With the new Curio Cabinet, are you *binging* on Curios? Or are you *bingeing* on Curios? Definitely, if you get too close to the fireplace, you could be *singeing* your arm hair, because *singing* your arm hair would just be weird. Either way, we know that English spelling is very challenging (or is it *challengeing*?).

Damon was bing(e)ing on Curios yesterday, learning crazy new things. When he was done, he counted the number of Curios he listened to, read, and watched. The nerd he is, he realized that the number was the smallest natural (positive, whole) number that is equal to 7 times the sum of its digits.

Nerd.

What was the number?

Ready for the answer?

We didn't say how many digits the number had, but clearly, it wasn't a single digit. So let's use our trusty friend algebra with a 2-digit number. We can write the problem out (and solve it) like this:**21 Curios** yesterday.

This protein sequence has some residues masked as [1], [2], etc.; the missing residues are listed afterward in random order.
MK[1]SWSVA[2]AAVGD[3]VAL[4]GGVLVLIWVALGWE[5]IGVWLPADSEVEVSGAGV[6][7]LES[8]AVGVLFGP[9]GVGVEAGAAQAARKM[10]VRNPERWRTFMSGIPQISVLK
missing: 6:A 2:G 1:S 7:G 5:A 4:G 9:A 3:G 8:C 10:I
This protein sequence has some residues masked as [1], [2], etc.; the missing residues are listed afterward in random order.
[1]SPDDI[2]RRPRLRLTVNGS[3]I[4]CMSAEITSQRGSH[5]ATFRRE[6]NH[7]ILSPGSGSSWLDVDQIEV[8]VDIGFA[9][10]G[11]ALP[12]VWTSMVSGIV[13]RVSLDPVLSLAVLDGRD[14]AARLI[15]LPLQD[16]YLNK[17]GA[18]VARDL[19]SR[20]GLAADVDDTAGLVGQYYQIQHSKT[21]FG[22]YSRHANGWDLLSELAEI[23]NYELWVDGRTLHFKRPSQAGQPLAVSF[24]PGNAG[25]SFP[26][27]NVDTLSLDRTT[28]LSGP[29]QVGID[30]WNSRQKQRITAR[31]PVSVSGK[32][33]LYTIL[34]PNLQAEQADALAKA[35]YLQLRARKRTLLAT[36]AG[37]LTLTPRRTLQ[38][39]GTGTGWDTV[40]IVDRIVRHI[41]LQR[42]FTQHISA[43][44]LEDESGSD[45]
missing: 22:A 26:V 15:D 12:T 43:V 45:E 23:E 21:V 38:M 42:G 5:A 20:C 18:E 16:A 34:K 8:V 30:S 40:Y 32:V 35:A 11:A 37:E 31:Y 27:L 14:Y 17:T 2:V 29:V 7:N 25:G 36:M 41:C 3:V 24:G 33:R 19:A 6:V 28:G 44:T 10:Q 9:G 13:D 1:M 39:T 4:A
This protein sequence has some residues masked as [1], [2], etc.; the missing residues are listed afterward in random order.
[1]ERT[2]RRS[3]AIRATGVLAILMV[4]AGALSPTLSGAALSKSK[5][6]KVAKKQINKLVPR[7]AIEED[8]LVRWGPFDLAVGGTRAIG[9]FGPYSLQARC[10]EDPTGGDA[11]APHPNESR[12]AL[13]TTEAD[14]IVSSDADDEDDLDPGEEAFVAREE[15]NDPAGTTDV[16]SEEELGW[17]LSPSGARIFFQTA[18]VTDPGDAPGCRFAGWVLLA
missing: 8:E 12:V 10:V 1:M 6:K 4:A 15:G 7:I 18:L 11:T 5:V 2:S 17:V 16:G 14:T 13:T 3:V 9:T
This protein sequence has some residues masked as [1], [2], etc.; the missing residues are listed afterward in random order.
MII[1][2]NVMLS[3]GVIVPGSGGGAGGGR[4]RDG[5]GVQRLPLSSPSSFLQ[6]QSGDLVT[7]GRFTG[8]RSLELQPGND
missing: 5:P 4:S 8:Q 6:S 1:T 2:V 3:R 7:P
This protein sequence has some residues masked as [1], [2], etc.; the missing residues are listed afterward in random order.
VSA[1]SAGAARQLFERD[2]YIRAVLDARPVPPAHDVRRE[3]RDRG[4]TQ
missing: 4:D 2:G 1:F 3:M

Damon was bing(e)ing on Curios yesterday, learning crazy new things. When he was done, he counted the number of Curios he listened to, read, and watched. The nerd he is, he realized that the number was the smallest natural (positive, whole) number that is equal to 7 times the sum of its digits.

Nerd.

What was the number?

Ready for the answer?

We didn't say how many digits the number had, but clearly, it wasn't a single digit. So let's use our trusty friend algebra with a 2-digit number. We can write the problem out (and solve it) like this:

10a + b = 7(a + b)Since we're looking for the smallest number, a = 1 so b = 2. And that means that Damon binged on

10a + b = 7a + 7b

3a = 6b

a = 2b

We founded Curious for learners like you, and we've filled it with employees who love learning, too. Some of the most mind-blowing things we've learned are bizarre facts from the animal kingdom. The *Ice Rib Toucan* mentioned below isn't a real animal, but if it were, we're sure our minds would be blown.

Take all the letters of bolded phrase below and rearrange them to form a new phrase that completes the sentence:

Where did we learn about the infamous*Ice Rib Toucan*?

In the**CURIO CABINET**, of course!

Take all the letters of bolded phrase below and rearrange them to form a new phrase that completes the sentence: